Keeping a Drug Conviction Off Your Criminal Record

Trusted Denton County Criminal Defense Attorneys

Drug cases and charges in Denton County are serious. A conviction on one's criminal record stays on that record for the rest of your life,. The consequences can be so grave it can affect earning power, the ability to get an apartment, a job, or even a bank account. If there is a way to beat your Denton County drug / controlled substance arrest, we will find that way. However, this is not always possible. If the state can prove the case against you and the evidence backs the crime, you will be convicted. The goal is to keep the conviction off your record and set up a scheme where the arrest, charge, and all details can be sealed.

How can I keep a conviction off my record?

There are several possible ways to keep a conviction off of your record. Each case is different. Methods to keep a conviction off one's record for a Denton County arrest or charge include:

  • Dismissal
  • Deferred prosecution
  • Pretrial diversion
  • Deferred adjudication
  • Deferred disposition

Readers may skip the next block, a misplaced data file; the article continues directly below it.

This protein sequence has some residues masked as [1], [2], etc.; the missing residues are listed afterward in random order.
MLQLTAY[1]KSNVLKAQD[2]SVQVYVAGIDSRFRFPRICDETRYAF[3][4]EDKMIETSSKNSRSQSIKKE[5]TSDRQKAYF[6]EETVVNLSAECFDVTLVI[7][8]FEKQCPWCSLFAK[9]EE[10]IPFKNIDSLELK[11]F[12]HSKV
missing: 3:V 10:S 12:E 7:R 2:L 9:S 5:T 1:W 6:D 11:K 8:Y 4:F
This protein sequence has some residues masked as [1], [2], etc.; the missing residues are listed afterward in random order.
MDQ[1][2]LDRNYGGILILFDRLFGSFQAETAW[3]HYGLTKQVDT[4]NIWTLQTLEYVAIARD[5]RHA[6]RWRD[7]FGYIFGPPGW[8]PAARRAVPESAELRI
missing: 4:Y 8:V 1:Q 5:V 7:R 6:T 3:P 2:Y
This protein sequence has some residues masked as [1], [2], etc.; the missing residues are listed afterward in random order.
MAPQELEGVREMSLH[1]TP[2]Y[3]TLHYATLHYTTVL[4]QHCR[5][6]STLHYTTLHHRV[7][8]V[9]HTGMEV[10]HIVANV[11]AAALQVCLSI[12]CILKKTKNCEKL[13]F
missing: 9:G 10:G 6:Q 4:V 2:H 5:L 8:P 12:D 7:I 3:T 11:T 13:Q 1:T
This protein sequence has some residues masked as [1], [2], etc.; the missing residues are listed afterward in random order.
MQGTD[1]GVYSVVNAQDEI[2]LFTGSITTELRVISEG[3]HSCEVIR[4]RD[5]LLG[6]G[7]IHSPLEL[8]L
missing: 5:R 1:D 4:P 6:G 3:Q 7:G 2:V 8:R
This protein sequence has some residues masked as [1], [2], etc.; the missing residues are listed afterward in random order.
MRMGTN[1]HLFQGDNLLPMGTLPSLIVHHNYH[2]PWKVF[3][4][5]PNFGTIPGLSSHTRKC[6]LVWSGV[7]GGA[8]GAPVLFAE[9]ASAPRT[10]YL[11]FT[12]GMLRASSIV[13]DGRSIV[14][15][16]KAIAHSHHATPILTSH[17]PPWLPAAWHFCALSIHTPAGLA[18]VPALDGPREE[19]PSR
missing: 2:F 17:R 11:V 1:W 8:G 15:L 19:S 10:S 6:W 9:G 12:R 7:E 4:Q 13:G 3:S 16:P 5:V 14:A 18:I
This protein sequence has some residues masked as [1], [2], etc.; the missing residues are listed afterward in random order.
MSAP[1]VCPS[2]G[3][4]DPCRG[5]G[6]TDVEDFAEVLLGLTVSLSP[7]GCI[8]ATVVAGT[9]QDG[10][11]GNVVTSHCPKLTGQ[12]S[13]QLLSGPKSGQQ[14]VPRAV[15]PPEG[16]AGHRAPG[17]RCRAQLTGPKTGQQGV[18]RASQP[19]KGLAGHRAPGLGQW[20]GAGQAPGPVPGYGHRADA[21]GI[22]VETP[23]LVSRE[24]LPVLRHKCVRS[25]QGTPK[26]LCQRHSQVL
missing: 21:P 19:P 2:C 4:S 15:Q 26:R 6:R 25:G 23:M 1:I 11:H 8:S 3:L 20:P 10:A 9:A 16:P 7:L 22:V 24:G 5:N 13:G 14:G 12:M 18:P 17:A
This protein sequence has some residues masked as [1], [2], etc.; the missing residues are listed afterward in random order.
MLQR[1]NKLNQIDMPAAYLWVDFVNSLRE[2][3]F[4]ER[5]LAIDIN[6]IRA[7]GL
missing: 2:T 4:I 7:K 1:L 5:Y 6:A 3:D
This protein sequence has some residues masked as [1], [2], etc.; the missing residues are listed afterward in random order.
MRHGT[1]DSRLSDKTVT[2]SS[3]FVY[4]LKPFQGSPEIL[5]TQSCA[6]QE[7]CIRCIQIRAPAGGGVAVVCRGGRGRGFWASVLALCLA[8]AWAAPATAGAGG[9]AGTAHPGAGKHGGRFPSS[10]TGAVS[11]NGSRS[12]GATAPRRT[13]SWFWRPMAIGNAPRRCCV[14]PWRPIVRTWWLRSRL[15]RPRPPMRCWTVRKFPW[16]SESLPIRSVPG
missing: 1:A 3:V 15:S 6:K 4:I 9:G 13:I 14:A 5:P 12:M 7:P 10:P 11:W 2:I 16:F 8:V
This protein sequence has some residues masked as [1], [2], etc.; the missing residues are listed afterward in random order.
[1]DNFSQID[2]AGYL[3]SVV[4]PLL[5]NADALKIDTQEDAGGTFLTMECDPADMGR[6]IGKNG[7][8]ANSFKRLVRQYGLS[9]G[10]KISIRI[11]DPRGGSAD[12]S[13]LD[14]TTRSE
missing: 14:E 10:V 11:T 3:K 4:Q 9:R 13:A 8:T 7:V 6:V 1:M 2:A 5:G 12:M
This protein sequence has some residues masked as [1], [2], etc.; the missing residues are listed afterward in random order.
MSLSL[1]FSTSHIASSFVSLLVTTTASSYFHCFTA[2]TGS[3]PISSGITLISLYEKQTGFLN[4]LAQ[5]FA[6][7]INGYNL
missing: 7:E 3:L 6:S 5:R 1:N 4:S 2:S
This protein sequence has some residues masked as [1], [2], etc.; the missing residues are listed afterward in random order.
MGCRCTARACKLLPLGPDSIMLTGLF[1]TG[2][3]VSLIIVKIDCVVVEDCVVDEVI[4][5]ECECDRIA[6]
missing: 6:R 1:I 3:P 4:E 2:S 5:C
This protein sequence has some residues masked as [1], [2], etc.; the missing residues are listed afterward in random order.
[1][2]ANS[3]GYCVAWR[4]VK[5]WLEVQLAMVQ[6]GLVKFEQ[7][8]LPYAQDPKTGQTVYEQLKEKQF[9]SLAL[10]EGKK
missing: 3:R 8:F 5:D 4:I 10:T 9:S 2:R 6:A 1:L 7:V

Although deferred adjudication and deferred disposition are often incorrectly used inter-changeable, they are quite different and each has very distinct benefits and drawbacks.

Deferred adjudication is a sentencing alternative to an outright pleading of 'guilty' that can allow a defendant to avoid a conviction. Typically the defendant enters a plea of guilty or nolo contendre (no contest) in open court, where the plea is heard by the court, but not entered into the official court record. Instead, deferred adjudication allows the judge to postpone or defer any finding of guilt for a set period of time. During this period, the defendant will be placed under community supervision, which is essentially Texas probation. At the end of the set period, often six months or one to two years, and if the defendant has successfully completed the community supervision, the judge will enter no finding of guilt, and the defendant will have avoided any conviction by having the case dismissed.

Conversely, deferred prosecution, also known as pretrial diversion, is essentially the same setup as adjudication, except that the defendant does not announce a plea of guilty or no contest in open court. Instead, the defendant is given a set of goals to meet during a short period of time. If no new arrest follow, and the defendant meets the pre-set goals, the case is dismissed by the prosecutors.

Call on our team at the Law Offices of Tim Powers!

At the Law Offices of Tim Powers, we are ready to help you defend your rights and safeguard your future by keeping a conviction off of your record. We offer free case consultations to discuss your situation and explain how we intend to help you. Call our Denton County criminal defense attorneys today at (940) 580-2899 and we can begin building your case and working towards securing a positive outcome on your behalf.

Get In Touch

Let us put our experience to work for you. Contact us to learn how we can help.